A conversation with a gay imam about Orlando and the LGBTQ community's place in Islam

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MARSEILLE, France—Ludovic-Mohamed Zahed probably doesn’t look like your typical idea of an imam. When I met him on a sunny Friday afternoon the other week, he wore a bright orange tank top, white pants, and flip-flops. He could have been just another tanned tourist in Marseille's bustling old port area.

But Zahed, who studied in a Salafi madrasa in his hometown of Algiers, Algeria, as a teenager, is a trailblazer in the progressive Islam community. In 2012, he started the first unequivocally gay friendly mosque in Europe, in a tiny prayer hall in eastern Paris.

He’s one of a small but growing number of openly gay imams around the world who are fighting to create a more progressive, inclusive Islam. “There are some people who consider it an oxymoron, to be Muslim and gay,” he told me. “We have to work to change that.”


Zahed believes Islam is an inherently inclusive religion that has been warped by local traditions and homophobic leaders in the Middle East. It's an argument that is gaining ground among scholars and some leaders in the faith alike.

He’s helped gay refugees from Algeria get to France, started an activist network to connect and train gay friendly and progressive Muslims, and traveled the world to promote AIDS awareness (he is HIV-positive).


But the work hasn’t been easy. He’s up against Islamophobia in the gay community at the same time he deals with homophobia from some Muslims. When Zahed first started his mosque, other imams in Paris decried him, and major LGBTQ groups ignored him. Threats forced his organization to move regularly. Tensions have only risen after the Orlando shooting last month, when Omar Mateen killed 49 people at a gay nightclub while invoking the Islamic State, and some conservative politicians in the U.S. and Europe have tried to pit the LGBTQ community against Muslims.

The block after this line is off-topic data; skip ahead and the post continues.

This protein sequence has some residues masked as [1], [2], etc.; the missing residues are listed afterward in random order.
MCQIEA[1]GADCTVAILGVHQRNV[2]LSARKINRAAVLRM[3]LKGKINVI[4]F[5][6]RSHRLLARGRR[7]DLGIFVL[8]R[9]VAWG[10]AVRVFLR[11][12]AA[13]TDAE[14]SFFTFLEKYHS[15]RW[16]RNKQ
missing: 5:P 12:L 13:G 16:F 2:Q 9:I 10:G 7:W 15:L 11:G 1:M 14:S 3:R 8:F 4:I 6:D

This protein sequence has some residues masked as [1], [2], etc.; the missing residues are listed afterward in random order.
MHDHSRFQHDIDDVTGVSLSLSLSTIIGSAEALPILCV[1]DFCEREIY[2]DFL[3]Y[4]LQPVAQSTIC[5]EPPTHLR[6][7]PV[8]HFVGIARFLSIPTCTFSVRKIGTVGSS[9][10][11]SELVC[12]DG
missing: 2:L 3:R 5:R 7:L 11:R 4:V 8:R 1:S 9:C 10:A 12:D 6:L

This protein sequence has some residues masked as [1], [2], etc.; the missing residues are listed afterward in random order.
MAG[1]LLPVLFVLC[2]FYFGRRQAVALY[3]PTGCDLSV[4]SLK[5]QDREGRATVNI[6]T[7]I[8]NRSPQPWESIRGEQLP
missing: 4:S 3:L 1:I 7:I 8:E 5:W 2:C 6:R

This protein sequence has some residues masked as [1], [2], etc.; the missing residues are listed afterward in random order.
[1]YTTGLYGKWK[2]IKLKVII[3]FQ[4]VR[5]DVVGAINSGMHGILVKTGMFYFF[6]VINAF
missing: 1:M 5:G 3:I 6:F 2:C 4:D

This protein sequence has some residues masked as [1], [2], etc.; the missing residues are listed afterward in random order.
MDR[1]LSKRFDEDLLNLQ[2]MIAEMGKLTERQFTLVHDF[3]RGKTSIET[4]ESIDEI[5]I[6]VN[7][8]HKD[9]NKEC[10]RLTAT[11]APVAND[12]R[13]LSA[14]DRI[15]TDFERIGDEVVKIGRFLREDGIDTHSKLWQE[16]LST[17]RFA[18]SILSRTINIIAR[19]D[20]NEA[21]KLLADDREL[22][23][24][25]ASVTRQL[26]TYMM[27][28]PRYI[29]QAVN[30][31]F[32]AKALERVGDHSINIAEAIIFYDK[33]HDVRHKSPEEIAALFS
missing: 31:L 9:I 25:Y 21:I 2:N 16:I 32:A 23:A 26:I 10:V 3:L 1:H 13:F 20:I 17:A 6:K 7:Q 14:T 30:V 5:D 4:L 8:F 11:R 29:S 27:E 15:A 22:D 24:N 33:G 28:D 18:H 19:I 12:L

I joined Zahed, 38, for an iftar picnic—marking the end of the daily Ramadan fast—on a gorgeous beach down the coast of Marseille. Friends, some Muslim and some not, sprawled on towels arranged around a spread of hummus, tabouleh, fruit, chips, juice, and wine.


As the sun dipped below the horizon and Zahed started eating, we talked about his life story, the connection between Islamophobia and homophobia, and the Orlando shooting.

The following has been edited and condensed.

Tell me a little about what it was like for you growing up.

I grew up between Paris and Algiers. I went to the mosque when I was 12 years old to study Islam, to learn prayers and fasting and all of that spiritual stuff. But I also got a lot of dogmatism and politics for five years. My other friends studying at the madrasa became imams, but I discovered that what I felt for the other boys and men in the madrasa and the mosque was called homosexuality. I was watching satellite TV from France, watching the debate about civil partnerships in France, and I was seeing guys saying ‘we are homosexuals.’ I finally discovered, that’s me.


I’ve met a lot of people who had this reflection at the same time. When they discover their homosexuality or trans identity, they also question their identity in a spiritual way. I asked myself, 'Is it possible to be Arab and French at the same time? Can I be Muslim and homosexual at the same time?' You go through this questioning of identity at every level.

We got back to France, here in Marseille, I was 19. I decided it was too heavy for me to reconcile between Islam and homosexuality. The only Islam I knew was homophobic, misogynistic, Jew-phobic and so on. I was not able at that time to separate between politics and spirituality. I abandoned Islam.